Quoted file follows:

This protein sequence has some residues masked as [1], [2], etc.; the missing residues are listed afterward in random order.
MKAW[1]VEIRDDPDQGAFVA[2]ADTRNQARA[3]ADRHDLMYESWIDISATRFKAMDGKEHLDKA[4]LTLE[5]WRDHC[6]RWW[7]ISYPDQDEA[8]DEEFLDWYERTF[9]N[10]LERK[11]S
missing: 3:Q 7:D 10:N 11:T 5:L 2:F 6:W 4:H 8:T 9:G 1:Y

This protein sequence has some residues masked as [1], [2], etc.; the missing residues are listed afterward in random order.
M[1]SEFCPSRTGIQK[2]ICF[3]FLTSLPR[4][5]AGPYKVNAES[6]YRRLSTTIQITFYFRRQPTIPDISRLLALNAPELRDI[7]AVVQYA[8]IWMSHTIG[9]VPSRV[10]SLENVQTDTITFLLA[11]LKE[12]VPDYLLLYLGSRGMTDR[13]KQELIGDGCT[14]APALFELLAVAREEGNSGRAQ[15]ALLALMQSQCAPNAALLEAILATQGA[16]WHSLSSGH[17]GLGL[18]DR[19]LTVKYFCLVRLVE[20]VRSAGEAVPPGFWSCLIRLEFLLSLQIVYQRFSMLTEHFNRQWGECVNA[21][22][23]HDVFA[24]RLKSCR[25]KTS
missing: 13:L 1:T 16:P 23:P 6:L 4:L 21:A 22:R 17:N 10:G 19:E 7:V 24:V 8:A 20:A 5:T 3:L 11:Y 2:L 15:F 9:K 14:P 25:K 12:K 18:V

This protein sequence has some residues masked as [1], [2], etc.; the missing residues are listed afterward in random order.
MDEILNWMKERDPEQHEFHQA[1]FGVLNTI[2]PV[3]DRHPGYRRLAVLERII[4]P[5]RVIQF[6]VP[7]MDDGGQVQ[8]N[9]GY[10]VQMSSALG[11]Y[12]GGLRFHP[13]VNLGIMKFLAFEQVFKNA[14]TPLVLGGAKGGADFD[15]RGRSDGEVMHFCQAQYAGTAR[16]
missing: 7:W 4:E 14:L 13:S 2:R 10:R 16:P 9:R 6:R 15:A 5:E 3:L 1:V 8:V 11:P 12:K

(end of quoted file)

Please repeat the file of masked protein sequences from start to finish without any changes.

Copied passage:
This protein sequence has some residues masked as [1], [2], etc.; the missing residues are listed afterward in random order.
MKAW[1]VEIRDDPDQGAFVA[2]ADTRNQARA[3]ADRHDLMYESWIDISATRFKAMDGKEHLDKA[4]LTLE[5]WRDHC[6]RWW[7]ISYPDQDEA[8]DEEFLDWYERTF[9]N[10]LERK[11]S
missing: 3:Q 7:D 10:N 11:T 5:L 2:F 6:W 4:H 8:T 9:G 1:Y

This protein sequence has some residues masked as [1], [2], etc.; the missing residues are listed afterward in random order.
M[1]SEFCPSRTGIQK[2]ICF[3]FLTSLPR[4][5]AGPYKVNAES[6]YRRLSTTIQITFYFRRQPTIPDISRLLALNAPELRDI[7]AVVQYA[8]IWMSHTIG[9]VPSRV[10]SLENVQTDTITFLLA[11]LKE[12]VPDYLLLYLGSRGMTDR[13]KQELIGDGCT[14]APALFELLAVAREEGNSGRAQ[15]ALLALMQSQCAPNAALLEAILATQGA[16]WHSLSSGH[17]GLGL[18]DR[19]LTVKYFCLVRLVE[20]VRSAGEAVPPGFWSCLIRLEFLLSLQIVYQRFSMLTEHFNRQWGECVNA[21][22][23]HDVFA[24]RLKSCR[25]KTS
missing: 13:L 1:T 16:P 23:P 6:L 4:L 21:A 22:R 17:N 10:G 19:E 7:V 24:V 8:A 20:A 5:T 3:L 11:Y 2:L 15:F 9:K 14:P 25:K 12:K 18:V

This protein sequence has some residues masked as [1], [2], etc.; the missing residues are listed afterward in random order.
MDEILNWMKERDPEQHEFHQA[1]FGVLNTI[2]PV[3]DRHPGYRRLAVLERII[4]P[5]RVIQF[6]VP[7]MDDGGQVQ[8]N[9]GY[10]VQMSSALG[11]Y[12]GGLRFHP[13]VNLGIMKFLAFEQVFKNA[14]TPLVLGGAKGGADFD[15]RGRSDGEVMHFCQAQYAGTAR[16]
missing: 7:W 4:E 14:L 13:S 2:R 10:R 16:P 9:R 6:R 15:A 5:E 3:L 1:V 8:V 11:P 12:K